Robert Reich: Who Do You Trust More With TikTok — China, Or American Billionaires? – OpEd


Should you be more worried about China siphoning off your personal data and manipulating your thoughts via TikTok, or American billionaires siphoning off your personal data and manipulating your thoughts via TikTok?

Personally, I don’t trust either. 

Which is why the current brouhaha in Washington over the fate of the popular platform is utterly beside the point. 

Rich Americans now lining up to buy TikTok, if the Senate goes along with the House and bans the platform from our shores as long as it’s owned by Chinese investors, include a hit parade of irresponsible billionaires — such as the corrupt former Trump Treasury Secretary Steven Mnuchin, Trump lapdog investor Kevin O’Leary, and right-wing megadonor Bobby Kotick.

Not to forget multibillionaire Republican megadonor Jeff Yass, who already owns a $15 billion (yes, billion) stake in TikTok’s parent company, ByteDance. 

Yass is the biggest Republican donor in the 2024 election cycle so far, having spent $46.4 million. (He was the fourth-largest donor in the 2022 midterms, spending $56.2 million. In 2020, he donated $25.3 million, all to Republican candidates.) 

According to ProPublica, Yass has focused on candidates pushing for lower taxes, charter schools, campaigns against so-called critical race theory, abortion bans, and candidates who deny Biden won the 2020 election. 

He also spends on Trumpish “think tanks.” In 2020, he donated $20.7 million to the Club for Growth. And he and one of his partners, Arthur Dantchik — who, not incidentally, sits on the board of ByteDance — are responsible for a large portion of the donations to the Kohelet Policy Forum, a conservative right-wing Israeli think tank. 

Not surprisingly, Yass has given generously to politicians who have opposed restrictions on TikTok. And his Club for Growth is right behind him. 

After Trump recently attended a donor event in Palm Beach, organized by the Club for Growth, he reversed his position and said he opposed the TikTok ban. 

The Club for Growth has also hired former Trump aide Kellyanne Conway to lobby lawmakers to oppose the ban. Vivek Ramaswamy also reversed himself after a super PAC supporting his failed bid for the Republican nomination received money from Yass.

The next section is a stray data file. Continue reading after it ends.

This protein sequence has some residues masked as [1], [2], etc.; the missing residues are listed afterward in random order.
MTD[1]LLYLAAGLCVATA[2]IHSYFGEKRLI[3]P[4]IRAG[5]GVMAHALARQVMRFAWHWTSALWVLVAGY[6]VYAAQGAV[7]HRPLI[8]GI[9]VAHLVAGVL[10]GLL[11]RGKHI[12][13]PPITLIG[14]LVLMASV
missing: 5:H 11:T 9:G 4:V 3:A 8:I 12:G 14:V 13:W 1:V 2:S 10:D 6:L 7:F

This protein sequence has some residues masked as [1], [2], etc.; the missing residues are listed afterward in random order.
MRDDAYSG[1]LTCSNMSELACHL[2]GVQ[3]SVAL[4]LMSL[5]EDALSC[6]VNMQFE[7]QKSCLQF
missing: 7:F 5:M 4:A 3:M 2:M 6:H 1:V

Yass is not the only big American investor who has already plunked down billions for pieces of TikTok. The Carlyle Group, KKR, and General Atlantic have all invested, according to data provider PitchBook. 

The contretemps over the TikTok ban shows the power of America’s billionaires over public policies, even policies purporting to protect national security. It also shows the global reach of American billionaires over giant corporations, regardless of where they are headquartered — even ones like ByteDance that appear to be linked to the Chinese government. 

True, America’s billionaires aren’t in a global race with the United States for world dominance. But they’re in a race with the rest of America to dominate the United States — a race which should be of no less concern. The lure of unfathomed wealth can be as corrosive to the common good as a competing nation’s determination to beat us. 

We need to have a totally different conversation about TikTok — as well as the other giant platforms now scraping up our personal data and feeding us dangerous lies. Is TikTok really any more worrisome than X (formerly Twitter), Google, Facebook, and Amazon, and their billionaire owners?

The real issue here isn’t whether China or some American billionaire should own these platforms. It’s how to make them publicly responsible, regardless of who owns them. 

These social media platforms have become so large and powerful they should be treated as public utilities or common carriers — and regulated in the public interest. 

That’s my two cents. What do you think? (Here’s my interview with Joy Reid on MSNBC on the subject.)

This article was published at Robert Reich’s Substack

Robert Reich

Robert B. Reich is Chancellor's Professor of Public Policy at the University of California at Berkeley and Senior Fellow at the Blum Center for Developing Economies, and writes at Reich served as Secretary of Labor in the Clinton administration, for which Time Magazine named him one of the ten most effective cabinet secretaries of the twentieth century. He has written fifteen books, including the best sellers "Aftershock", "The Work of Nations," and"Beyond Outrage," and, his most recent, "The Common Good," which is available in bookstores now. He is also a founding editor of the American Prospect magazine, chairman of Common Cause, a member of the American Academy of Arts and Sciences, and co-creator of the award-winning documentary, "Inequality For All." He's co-creator of the Netflix original documentary "Saving Capitalism," which is streaming now.

One thought on “Robert Reich: Who Do You Trust More With TikTok — China, Or American Billionaires? – OpEd

  • March 17, 2024 at 12:17 pm

    Right on Robert. Absolute wealth corrupts absolutely.


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